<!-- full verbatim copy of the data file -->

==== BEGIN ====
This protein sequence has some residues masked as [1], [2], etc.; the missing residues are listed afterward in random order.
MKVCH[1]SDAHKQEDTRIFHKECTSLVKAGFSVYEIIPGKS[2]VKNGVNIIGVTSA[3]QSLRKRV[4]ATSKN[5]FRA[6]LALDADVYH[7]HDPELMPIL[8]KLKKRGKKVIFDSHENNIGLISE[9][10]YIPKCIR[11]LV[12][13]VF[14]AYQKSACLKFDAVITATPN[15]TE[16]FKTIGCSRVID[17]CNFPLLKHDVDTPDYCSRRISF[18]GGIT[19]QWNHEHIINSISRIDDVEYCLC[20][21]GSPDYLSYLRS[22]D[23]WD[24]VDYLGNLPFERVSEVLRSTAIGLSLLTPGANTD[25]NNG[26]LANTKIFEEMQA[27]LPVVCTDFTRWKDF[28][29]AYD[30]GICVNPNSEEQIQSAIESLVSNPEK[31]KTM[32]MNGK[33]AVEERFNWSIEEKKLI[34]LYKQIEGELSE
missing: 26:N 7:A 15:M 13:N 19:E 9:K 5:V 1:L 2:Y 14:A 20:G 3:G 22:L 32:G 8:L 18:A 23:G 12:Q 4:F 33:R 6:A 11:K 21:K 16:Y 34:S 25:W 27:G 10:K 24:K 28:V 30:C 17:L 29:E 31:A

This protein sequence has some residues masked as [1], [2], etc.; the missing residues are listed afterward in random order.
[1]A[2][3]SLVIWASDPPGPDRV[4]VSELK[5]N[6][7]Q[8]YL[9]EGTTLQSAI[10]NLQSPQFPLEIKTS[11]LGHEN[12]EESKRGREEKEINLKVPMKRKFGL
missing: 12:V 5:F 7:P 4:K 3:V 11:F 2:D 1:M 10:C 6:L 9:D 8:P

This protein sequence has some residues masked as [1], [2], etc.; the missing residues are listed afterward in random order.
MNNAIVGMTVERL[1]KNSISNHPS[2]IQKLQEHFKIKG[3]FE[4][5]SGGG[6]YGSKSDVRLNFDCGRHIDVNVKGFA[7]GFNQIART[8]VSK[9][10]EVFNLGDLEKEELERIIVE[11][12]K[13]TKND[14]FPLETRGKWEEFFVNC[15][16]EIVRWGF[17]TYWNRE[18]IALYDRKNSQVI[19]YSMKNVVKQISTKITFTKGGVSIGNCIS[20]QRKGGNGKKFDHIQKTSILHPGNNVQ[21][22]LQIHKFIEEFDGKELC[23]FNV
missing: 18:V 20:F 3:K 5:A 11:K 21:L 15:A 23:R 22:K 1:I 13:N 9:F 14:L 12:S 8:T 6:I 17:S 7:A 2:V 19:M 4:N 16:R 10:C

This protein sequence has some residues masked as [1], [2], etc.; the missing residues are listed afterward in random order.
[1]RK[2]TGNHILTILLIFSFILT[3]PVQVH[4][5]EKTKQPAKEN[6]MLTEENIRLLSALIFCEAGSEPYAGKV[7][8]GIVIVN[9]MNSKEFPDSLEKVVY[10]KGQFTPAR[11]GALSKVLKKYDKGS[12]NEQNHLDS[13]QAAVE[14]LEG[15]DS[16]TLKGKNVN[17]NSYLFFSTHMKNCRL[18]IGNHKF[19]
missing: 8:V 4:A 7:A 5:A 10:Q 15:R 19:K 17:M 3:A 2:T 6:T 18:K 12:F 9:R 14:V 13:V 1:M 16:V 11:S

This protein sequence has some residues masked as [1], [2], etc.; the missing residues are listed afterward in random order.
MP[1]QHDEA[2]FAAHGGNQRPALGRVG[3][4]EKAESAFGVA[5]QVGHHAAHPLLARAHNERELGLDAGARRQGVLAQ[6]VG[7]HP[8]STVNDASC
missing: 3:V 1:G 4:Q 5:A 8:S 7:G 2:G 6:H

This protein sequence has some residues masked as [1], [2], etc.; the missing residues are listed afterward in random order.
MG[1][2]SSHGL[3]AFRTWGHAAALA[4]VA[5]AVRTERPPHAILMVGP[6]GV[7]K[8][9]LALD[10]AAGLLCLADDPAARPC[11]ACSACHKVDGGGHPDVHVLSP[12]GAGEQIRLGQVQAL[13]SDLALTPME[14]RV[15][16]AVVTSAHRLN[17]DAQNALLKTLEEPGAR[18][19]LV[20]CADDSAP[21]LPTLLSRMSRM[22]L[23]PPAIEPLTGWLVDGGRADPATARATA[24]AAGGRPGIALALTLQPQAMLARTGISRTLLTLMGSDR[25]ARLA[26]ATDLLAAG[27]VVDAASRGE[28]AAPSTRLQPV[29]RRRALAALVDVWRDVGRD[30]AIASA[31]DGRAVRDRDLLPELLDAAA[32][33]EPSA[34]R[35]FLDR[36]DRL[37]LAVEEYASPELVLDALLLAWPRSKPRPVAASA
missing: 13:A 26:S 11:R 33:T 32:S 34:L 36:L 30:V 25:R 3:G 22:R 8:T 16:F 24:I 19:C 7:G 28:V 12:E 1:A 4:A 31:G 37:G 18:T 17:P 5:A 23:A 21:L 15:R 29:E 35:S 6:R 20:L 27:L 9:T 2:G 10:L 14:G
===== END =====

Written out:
This protein sequence has some residues masked as [1], [2], etc.; the missing residues are listed afterward in random order.
MKVCH[1]SDAHKQEDTRIFHKECTSLVKAGFSVYEIIPGKS[2]VKNGVNIIGVTSA[3]QSLRKRV[4]ATSKN[5]FRA[6]LALDADVYH[7]HDPELMPIL[8]KLKKRGKKVIFDSHENNIGLISE[9][10]YIPKCIR[11]LV[12][13]VF[14]AYQKSACLKFDAVITATPN[15]TE[16]FKTIGCSRVID[17]CNFPLLKHDVDTPDYCSRRISF[18]GGIT[19]QWNHEHIINSISRIDDVEYCLC[20][21]GSPDYLSYLRS[22]D[23]WD[24]VDYLGNLPFERVSEVLRSTAIGLSLLTPGANTD[25]NNG[26]LANTKIFEEMQA[27]LPVVCTDFTRWKDF[28][29]AYD[30]GICVNPNSEEQIQSAIESLVSNPEK[31]KTM[32]MNGK[33]AVEERFNWSIEEKKLI[34]LYKQIEGELSE
missing: 26:N 7:A 15:M 13:N 19:E 9:K 5:V 1:L 2:Y 14:A 20:G 3:G 22:L 32:G 8:L 18:A 23:G 12:Q 4:F 33:R 6:A 11:K 21:K 16:Y 34:S 25:W 27:G 10:K 24:K 28:V 30:C 17:L 29:E 31:A

This protein sequence has some residues masked as [1], [2], etc.; the missing residues are listed afterward in random order.
[1]A[2][3]SLVIWASDPPGPDRV[4]VSELK[5]N[6][7]Q[8]YL[9]EGTTLQSAI[10]NLQSPQFPLEIKTS[11]LGHEN[12]EESKRGREEKEINLKVPMKRKFGL
missing: 12:V 5:F 7:P 4:K 3:V 11:F 2:D 1:M 10:C 6:L 9:D 8:P

This protein sequence has some residues masked as [1], [2], etc.; the missing residues are listed afterward in random order.
MNNAIVGMTVERL[1]KNSISNHPS[2]IQKLQEHFKIKG[3]FE[4][5]SGGG[6]YGSKSDVRLNFDCGRHIDVNVKGFA[7]GFNQIART[8]VSK[9][10]EVFNLGDLEKEELERIIVE[11][12]K[13]TKND[14]FPLETRGKWEEFFVNC[15][16]EIVRWGF[17]TYWNRE[18]IALYDRKNSQVI[19]YSMKNVVKQISTKITFTKGGVSIGNCIS[20]QRKGGNGKKFDHIQKTSILHPGNNVQ[21][22]LQIHKFIEEFDGKELC[23]FNV
missing: 18:V 20:F 3:K 5:A 11:K 21:L 15:A 23:R 22:K 1:I 13:N 9:F 14:L 12:S 8:T 6:I 17:S 7:A 2:V 19:M 4:N 16:R 10:C

This protein sequence has some residues masked as [1], [2], etc.; the missing residues are listed afterward in random order.
[1]RK[2]TGNHILTILLIFSFILT[3]PVQVH[4][5]EKTKQPAKEN[6]MLTEENIRLLSALIFCEAGSEPYAGKV[7][8]GIVIVN[9]MNSKEFPDSLEKVVY[10]KGQFTPAR[11]GALSKVLKKYDKGS[12]NEQNHLDS[13]QAAVE[14]LEG[15]DS[16]TLKGKNVN[17]NSYLFFSTHMKNCRL[18]IGNHKF[19]
missing: 8:V 4:A 7:A 5:A 10:Q 15:R 19:K 17:M 3:A 2:T 6:T 18:K 12:F 9:R 14:V 13:V 1:M 16:V 11:S

This protein sequence has some residues masked as [1], [2], etc.; the missing residues are listed afterward in random order.
MP[1]QHDEA[2]FAAHGGNQRPALGRVG[3][4]EKAESAFGVA[5]QVGHHAAHPLLARAHNERELGLDAGARRQGVLAQ[6]VG[7]HP[8]STVNDASC
missing: 3:V 1:G 4:Q 5:A 8:S 7:G 2:G 6:H

This protein sequence has some residues masked as [1], [2], etc.; the missing residues are listed afterward in random order.
MG[1][2]SSHGL[3]AFRTWGHAAALA[4]VA[5]AVRTERPPHAILMVGP[6]GV[7]K[8][9]LALD[10]AAGLLCLADDPAARPC[11]ACSACHKVDGGGHPDVHVLSP[12]GAGEQIRLGQVQAL[13]SDLALTPME[14]RV[15][16]AVVTSAHRLN[17]DAQNALLKTLEEPGAR[18][19]LV[20]CADDSAP[21]LPTLLSRMSRM[22]L[23]PPAIEPLTGWLVDGGRADPATARATA[24]AAGGRPGIALALTLQPQAMLARTGISRTLLTLMGSDR[25]ARLA[26]ATDLLAAG[27]VVDAASRGE[28]AAPSTRLQPV[29]RRRALAALVDVWRDVGRD[30]AIASA[31]DGRAVRDRDLLPELLDAAA[32][33]EPSA[34]R[35]FLDR[36]DRL[37]LAVEEYASPELVLDALLLAWPRSKPRPVAASA
missing: 13:A 26:S 11:R 33:T 32:S 34:L 36:L 30:V 25:R 3:G 22:R 8:T 16:F 24:I 19:C 7:G 28:V 12:E 1:A 4:A 31:G 37:G 18:T 17:P 5:A 23:A 21:L 15:R 29:E 35:S 6:R 20:L 27:L 9:T 2:G 10:L 14:G